Ten days ago, Bennett proclaimed that as a reserve IDF officer he would refuse to carry out an order to remove settlers in the West Bank. Netanyahu, thinking he could pillory Bennett for abusing basic Israeli values and retrieve errant Likud votes, pounced on that statement and proclaimed that no one who refuses orders could serve in his next coalition. HaBait HaYehudi proceeded to make a virtue out of Bennett's allegiance to the settlers and steal even more votes from Likud Beitenu, whose list includes at least one future member of Knesset who has also pledged publicly to disobey orders to remove settlers.
By the end of last week, Netanyahu and Lieberman had published their party platform and conspicuously omitted any mention of Netanyahu's June 2009 pledge of allegiance to the two-state principle. By this time, too, the public was aware that the Israeli political scene is rich in politicians who either refuse to serve at all in the IDF (all the ultra-orthodox and Arab parties) or would refuse orders--including not just settler supporters but one future MK in Labor, Merav Michaeli, who has called on the political left to refuse to serve in the West Bank.
(Paradoxically, Monday witnessed publication of two opinion polls that showed that even on the political right, a majority of Israelis supports a two-state solution based on the 1967 lines, land swaps, dividing Jerusalem, settling Palestinian refugees in the Palestinian state, etc. One can only conclude that this same public has been persuaded that such a solution is unlikely or even impossible, for lack of an acceptable Palestinian partner.)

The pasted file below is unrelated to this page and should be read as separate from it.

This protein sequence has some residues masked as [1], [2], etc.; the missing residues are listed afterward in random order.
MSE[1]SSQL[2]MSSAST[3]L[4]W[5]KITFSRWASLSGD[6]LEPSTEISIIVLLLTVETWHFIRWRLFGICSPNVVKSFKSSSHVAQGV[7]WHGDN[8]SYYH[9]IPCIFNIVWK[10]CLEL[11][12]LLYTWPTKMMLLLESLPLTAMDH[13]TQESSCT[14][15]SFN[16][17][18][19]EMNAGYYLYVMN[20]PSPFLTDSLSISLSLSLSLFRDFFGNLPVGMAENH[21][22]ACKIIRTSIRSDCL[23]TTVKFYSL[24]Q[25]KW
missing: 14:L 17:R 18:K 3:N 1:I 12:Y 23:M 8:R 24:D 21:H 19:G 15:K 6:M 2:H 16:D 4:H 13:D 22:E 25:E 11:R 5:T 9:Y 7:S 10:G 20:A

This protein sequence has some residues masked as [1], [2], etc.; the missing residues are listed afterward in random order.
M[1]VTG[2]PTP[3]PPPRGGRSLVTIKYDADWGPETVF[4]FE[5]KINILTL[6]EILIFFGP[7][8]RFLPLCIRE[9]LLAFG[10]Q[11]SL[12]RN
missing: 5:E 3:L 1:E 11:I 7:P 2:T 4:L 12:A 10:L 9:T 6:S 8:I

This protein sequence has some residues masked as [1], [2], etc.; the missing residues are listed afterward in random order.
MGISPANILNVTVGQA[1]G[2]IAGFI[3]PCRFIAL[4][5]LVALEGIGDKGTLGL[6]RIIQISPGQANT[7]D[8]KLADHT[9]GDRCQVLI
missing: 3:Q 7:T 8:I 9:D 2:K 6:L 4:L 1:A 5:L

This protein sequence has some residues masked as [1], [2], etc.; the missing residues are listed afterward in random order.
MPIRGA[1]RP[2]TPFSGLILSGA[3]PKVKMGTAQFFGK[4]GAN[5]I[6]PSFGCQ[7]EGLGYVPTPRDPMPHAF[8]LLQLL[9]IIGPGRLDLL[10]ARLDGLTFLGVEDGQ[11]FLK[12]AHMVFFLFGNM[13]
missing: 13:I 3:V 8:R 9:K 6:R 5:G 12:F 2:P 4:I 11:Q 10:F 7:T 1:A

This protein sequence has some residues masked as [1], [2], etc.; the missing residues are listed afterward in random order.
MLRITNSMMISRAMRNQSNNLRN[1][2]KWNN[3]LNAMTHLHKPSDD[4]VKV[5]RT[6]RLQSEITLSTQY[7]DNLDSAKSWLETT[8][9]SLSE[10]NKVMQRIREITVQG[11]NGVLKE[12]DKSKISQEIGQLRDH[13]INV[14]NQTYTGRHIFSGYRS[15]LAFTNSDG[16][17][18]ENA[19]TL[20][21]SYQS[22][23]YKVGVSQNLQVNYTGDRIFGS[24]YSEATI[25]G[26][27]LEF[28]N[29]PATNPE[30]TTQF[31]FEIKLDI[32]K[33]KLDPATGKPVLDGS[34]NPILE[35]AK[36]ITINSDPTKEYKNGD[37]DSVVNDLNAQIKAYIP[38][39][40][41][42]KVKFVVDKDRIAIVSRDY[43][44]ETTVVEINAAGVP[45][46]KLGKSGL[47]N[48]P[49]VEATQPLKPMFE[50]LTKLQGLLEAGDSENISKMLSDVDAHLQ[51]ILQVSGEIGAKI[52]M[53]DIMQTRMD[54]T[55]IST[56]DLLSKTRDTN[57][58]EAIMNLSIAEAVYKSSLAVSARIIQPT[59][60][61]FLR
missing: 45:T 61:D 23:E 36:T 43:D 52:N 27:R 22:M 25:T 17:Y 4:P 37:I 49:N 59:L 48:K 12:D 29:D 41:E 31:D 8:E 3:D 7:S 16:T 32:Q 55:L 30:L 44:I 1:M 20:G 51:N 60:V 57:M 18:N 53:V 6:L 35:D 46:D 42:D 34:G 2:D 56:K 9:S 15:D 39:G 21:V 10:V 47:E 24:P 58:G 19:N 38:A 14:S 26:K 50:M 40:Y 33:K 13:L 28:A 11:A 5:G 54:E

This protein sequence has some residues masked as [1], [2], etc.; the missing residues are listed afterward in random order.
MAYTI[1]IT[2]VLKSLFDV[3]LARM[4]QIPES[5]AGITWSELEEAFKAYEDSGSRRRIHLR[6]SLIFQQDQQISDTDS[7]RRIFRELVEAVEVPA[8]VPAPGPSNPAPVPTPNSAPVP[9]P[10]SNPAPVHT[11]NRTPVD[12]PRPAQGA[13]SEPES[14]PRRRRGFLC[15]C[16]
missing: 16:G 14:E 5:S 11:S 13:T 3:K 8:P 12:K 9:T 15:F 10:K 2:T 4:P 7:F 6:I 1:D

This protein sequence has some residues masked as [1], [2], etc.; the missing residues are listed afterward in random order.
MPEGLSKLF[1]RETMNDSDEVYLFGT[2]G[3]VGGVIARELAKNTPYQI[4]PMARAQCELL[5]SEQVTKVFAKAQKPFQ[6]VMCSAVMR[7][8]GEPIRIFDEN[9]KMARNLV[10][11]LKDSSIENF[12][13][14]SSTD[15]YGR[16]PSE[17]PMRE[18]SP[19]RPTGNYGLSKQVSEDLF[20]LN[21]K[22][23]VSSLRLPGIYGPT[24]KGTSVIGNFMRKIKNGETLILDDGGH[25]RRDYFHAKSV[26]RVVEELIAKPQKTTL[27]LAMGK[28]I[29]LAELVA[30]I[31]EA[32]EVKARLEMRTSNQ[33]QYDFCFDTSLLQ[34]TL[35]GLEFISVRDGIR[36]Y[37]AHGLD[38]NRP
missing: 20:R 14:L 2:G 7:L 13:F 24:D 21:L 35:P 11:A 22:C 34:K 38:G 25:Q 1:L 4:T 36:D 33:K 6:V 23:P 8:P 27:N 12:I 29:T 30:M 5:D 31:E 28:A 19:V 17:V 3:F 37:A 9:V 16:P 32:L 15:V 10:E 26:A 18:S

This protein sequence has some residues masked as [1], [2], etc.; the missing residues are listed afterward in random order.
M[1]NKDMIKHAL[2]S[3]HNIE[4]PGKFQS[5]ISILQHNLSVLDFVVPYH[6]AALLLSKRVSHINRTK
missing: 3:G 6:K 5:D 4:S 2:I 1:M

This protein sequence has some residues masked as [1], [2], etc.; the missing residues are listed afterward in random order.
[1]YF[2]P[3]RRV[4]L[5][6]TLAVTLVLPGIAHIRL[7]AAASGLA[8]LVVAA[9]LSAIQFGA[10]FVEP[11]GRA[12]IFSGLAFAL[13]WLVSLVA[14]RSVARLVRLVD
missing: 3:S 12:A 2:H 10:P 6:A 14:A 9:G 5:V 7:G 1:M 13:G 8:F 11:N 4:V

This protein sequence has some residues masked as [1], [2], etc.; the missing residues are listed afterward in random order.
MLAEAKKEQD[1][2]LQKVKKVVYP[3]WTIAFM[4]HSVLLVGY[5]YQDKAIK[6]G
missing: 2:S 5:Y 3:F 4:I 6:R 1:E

Meanwhile Netanyahu's new number two, Avigdor Lieberman, declared last week that in the next coalition Likud Beitenu would take the interior and housing ministries away from Shas, which holds them in the outgoing coalition and has exploited them to favor ultra-orthodox causes and the needs of ultra-orthodox families. That led Shas leader Aryeh Deri to call Likud Beitenu a "white" and "Russian" party and enabled Shas to pluck the Sephardic-Ashkenazic schism out of the dustbin of Israeli politics, where most voters had consigned it in recent years, and call on Sephardic Likud Beitenu voters to move to Shas. Shas also hinted in retaliation that it might prefer to recommend that Labor form the next government rather than Likud Beitenu. (Shas has also noted, correctly, that besides itself and Shaul Mofaz's Kadima, which is not likely to get into the next Knesset, no Israeli parties are led by Eastern Jews. On the other hand, the Shas list features no women and no Ashkenazim.)